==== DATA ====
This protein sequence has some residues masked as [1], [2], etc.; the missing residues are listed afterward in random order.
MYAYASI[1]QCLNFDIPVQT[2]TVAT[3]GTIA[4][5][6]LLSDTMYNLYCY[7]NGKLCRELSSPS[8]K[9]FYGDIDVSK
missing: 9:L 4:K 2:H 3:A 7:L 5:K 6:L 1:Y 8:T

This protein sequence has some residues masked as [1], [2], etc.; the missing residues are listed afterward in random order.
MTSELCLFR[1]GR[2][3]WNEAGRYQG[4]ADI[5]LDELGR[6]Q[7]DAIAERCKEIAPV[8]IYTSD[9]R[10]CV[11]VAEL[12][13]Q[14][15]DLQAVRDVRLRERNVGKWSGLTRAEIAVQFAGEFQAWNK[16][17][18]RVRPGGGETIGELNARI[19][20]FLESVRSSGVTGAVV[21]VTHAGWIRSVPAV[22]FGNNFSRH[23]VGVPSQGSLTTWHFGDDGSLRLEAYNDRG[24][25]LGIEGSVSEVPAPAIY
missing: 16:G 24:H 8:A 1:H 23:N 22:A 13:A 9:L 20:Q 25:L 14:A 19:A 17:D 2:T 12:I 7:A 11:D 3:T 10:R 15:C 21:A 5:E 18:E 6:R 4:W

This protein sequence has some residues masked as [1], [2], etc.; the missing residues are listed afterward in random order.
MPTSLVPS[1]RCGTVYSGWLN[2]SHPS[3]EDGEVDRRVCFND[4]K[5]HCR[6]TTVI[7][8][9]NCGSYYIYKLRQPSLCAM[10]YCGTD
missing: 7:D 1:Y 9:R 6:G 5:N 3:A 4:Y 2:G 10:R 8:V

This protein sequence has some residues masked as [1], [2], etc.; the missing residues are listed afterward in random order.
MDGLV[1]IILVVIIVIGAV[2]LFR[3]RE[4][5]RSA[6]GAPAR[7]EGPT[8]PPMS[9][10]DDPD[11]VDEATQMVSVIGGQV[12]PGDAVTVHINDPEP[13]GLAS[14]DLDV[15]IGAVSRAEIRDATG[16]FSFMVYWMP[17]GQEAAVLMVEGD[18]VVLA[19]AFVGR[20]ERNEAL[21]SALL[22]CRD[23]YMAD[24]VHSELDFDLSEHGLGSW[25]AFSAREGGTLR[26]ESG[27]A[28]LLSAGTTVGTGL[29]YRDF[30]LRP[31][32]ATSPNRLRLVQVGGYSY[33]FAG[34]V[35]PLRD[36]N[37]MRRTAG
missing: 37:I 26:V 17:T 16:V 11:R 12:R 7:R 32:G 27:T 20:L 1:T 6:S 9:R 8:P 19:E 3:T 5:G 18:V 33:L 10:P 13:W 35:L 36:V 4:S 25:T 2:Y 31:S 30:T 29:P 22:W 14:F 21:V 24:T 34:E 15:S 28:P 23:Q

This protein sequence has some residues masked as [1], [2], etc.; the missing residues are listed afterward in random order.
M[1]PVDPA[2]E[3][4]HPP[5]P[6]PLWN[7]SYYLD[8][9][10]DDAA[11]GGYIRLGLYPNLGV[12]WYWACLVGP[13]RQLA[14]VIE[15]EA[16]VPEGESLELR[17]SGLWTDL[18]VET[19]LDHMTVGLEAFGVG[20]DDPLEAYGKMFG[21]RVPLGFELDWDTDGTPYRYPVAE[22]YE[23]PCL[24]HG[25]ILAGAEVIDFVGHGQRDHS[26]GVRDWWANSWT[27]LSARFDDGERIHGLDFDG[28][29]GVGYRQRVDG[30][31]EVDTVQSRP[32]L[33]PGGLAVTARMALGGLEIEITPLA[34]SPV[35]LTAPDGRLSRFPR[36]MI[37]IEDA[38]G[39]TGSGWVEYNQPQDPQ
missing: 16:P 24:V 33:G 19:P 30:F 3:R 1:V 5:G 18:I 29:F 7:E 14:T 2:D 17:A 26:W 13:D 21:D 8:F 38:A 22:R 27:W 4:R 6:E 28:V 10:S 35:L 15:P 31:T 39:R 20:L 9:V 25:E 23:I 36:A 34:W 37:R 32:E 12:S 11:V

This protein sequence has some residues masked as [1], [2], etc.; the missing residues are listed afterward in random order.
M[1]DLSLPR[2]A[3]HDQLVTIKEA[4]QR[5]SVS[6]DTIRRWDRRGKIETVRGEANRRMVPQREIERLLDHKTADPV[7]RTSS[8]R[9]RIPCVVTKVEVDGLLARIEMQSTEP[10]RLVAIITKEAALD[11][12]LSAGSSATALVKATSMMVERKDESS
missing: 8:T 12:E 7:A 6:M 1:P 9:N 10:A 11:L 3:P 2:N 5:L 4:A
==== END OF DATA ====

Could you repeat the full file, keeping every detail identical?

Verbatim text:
This protein sequence has some residues masked as [1], [2], etc.; the missing residues are listed afterward in random order.
MYAYASI[1]QCLNFDIPVQT[2]TVAT[3]GTIA[4][5][6]LLSDTMYNLYCY[7]NGKLCRELSSPS[8]K[9]FYGDIDVSK
missing: 9:L 4:K 2:H 3:A 7:L 5:K 6:L 1:Y 8:T

This protein sequence has some residues masked as [1], [2], etc.; the missing residues are listed afterward in random order.
MTSELCLFR[1]GR[2][3]WNEAGRYQG[4]ADI[5]LDELGR[6]Q[7]DAIAERCKEIAPV[8]IYTSD[9]R[10]CV[11]VAEL[12][13]Q[14][15]DLQAVRDVRLRERNVGKWSGLTRAEIAVQFAGEFQAWNK[16][17][18]RVRPGGGETIGELNARI[19][20]FLESVRSSGVTGAVV[21]VTHAGWIRSVPAV[22]FGNNFSRH[23]VGVPSQGSLTTWHFGDDGSLRLEAYNDRG[24][25]LGIEGSVSEVPAPAIY
missing: 16:G 24:H 8:A 1:H 23:N 22:A 13:A 9:L 20:Q 25:L 14:A 19:A 17:D 2:T 12:I 7:A 11:D 3:T 10:R 15:C 21:A 5:E 18:E 6:R 4:W

This protein sequence has some residues masked as [1], [2], etc.; the missing residues are listed afterward in random order.
MPTSLVPS[1]RCGTVYSGWLN[2]SHPS[3]EDGEVDRRVCFND[4]K[5]HCR[6]TTVI[7][8][9]NCGSYYIYKLRQPSLCAM[10]YCGTD
missing: 7:D 1:Y 9:R 6:G 5:N 3:A 4:Y 2:G 10:R 8:V

This protein sequence has some residues masked as [1], [2], etc.; the missing residues are listed afterward in random order.
MDGLV[1]IILVVIIVIGAV[2]LFR[3]RE[4][5]RSA[6]GAPAR[7]EGPT[8]PPMS[9][10]DDPD[11]VDEATQMVSVIGGQV[12]PGDAVTVHINDPEP[13]GLAS[14]DLDV[15]IGAVSRAEIRDATG[16]FSFMVYWMP[17]GQEAAVLMVEGD[18]VVLA[19]AFVGR[20]ERNEAL[21]SALL[22]CRD[23]YMAD[24]VHSELDFDLSEHGLGSW[25]AFSAREGGTLR[26]ESG[27]A[28]LLSAGTTVGTGL[29]YRDF[30]LRP[31][32]ATSPNRLRLVQVGGYSY[33]FAG[34]V[35]PLRD[36]N[37]MRRTAG
missing: 37:I 26:V 17:T 16:V 11:R 12:R 7:R 32:G 27:T 20:L 1:T 6:S 9:R 8:P 19:E 3:T 5:G 18:V 33:L 10:P 13:W 35:L 36:V 4:S 25:T 2:Y 31:S 30:T 29:P 22:W 14:F 21:V 24:T 34:E 15:S 28:P 23:Q

This protein sequence has some residues masked as [1], [2], etc.; the missing residues are listed afterward in random order.
M[1]PVDPA[2]E[3][4]HPP[5]P[6]PLWN[7]SYYLD[8][9][10]DDAA[11]GGYIRLGLYPNLGV[12]WYWACLVGP[13]RQLA[14]VIE[15]EA[16]VPEGESLELR[17]SGLWTDL[18]VET[19]LDHMTVGLEAFGVG[20]DDPLEAYGKMFG[21]RVPLGFELDWDTDGTPYRYPVAE[22]YE[23]PCL[24]HG[25]ILAGAEVIDFVGHGQRDHS[26]GVRDWWANSWT[27]LSARFDDGERIHGLDFDG[28][29]GVGYRQRVDG[30][31]EVDTVQSRP[32]L[33]PGGLAVTARMALGGLEIEITPLA[34]SPV[35]LTAPDGRLSRFPR[36]MI[37]IEDA[38]G[39]TGSGWVEYNQPQDPQ
missing: 16:P 24:V 33:G 19:P 30:F 3:R 1:V 5:G 18:I 29:F 7:E 14:T 2:D 17:A 26:W 13:D 21:D 8:F 38:A 22:R 27:W 4:R 6:E 28:V 10:S 35:L 15:P 31:T 39:R 20:L 9:V 25:E 23:I 36:A 34:W 37:R 32:E 12:S 11:V

This protein sequence has some residues masked as [1], [2], etc.; the missing residues are listed afterward in random order.
M[1]DLSLPR[2]A[3]HDQLVTIKEA[4]QR[5]SVS[6]DTIRRWDRRGKIETVRGEANRRMVPQREIERLLDHKTADPV[7]RTSS[8]R[9]RIPCVVTKVEVDGLLARIEMQSTEP[10]RLVAIITKEAALD[11][12]LSAGSSATALVKATSMMVERKDESS
missing: 8:T 12:E 7:A 6:M 1:P 9:N 10:A 11:L 3:P 2:N 5:L 4:A